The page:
Norfolk County Council redundancies cost £12.7m
A council has made more than 1,100 workers redundant at a cost of £12.7m over the past five years, according to figures obtained by the BBC.
Norfolk County Council, which has been hit by funding cuts, said the redundancies had saved £26.3m a year.
An average of about £11,550 has been paid to each worker made redundant since 2009, according to the figures.
Jonathan Dunning, from public sector union Unison, said it was "an enormous amount of money to pay out".
"Local authorities across the country are being forced to do these kinds of things by central government," he said.
"The real loss is the skills and the experience of the workers who are being made redundant."
The figures were gained through a Freedom of Information Act request.
The authority employs 5,555 people, excluding school staff. Up to 800 jobs are also expected to go in the next three years.
Councils across the country have been affected by cuts in grants from central government and the downturn in the economy.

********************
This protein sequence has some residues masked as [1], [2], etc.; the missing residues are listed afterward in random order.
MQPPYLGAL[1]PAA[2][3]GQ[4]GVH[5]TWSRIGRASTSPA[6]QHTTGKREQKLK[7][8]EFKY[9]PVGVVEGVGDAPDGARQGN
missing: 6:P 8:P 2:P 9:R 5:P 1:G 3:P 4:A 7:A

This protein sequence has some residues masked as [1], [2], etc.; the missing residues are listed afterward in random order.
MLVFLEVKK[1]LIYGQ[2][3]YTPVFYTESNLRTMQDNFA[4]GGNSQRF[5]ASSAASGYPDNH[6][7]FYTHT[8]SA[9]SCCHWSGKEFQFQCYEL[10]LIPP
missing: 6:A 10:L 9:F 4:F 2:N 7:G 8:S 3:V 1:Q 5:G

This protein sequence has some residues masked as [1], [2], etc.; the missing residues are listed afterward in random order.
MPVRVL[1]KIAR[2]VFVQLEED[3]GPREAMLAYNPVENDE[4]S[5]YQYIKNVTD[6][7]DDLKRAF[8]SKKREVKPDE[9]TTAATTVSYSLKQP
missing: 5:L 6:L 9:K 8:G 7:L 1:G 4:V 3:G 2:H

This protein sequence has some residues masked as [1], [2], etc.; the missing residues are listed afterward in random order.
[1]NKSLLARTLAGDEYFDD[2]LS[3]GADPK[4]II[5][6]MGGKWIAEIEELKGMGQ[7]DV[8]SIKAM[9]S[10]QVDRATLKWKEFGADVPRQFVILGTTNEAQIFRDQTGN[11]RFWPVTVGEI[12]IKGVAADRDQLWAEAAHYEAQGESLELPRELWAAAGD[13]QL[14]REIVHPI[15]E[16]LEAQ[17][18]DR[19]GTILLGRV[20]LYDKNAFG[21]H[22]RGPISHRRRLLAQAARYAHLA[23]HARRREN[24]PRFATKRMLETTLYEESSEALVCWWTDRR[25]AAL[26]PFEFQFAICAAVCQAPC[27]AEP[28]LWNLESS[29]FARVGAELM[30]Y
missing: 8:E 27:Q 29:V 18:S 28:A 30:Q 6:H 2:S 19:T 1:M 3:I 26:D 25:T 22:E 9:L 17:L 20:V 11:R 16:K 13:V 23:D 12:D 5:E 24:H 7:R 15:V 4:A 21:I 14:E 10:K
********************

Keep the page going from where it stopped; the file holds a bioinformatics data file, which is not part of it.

Anne Gibson, director of strategy and resources, said: "It is a lot of money to spend on redundancy but it is a one-off sum of money; it doesn't repeat.
"A lot of the savings achieved in the last few years have been through efficiency savings - that's savings on procurement, savings on more automated processes, making better use of technology - so that does make us more efficient.
"We aim to do that to be more effective and to maintain good services."
Ms Gibson said the council had tried to avoid making compulsory redundancies and had redeployed 370 staff over the past three years.
The council budget for 2014-15 was set at £308m.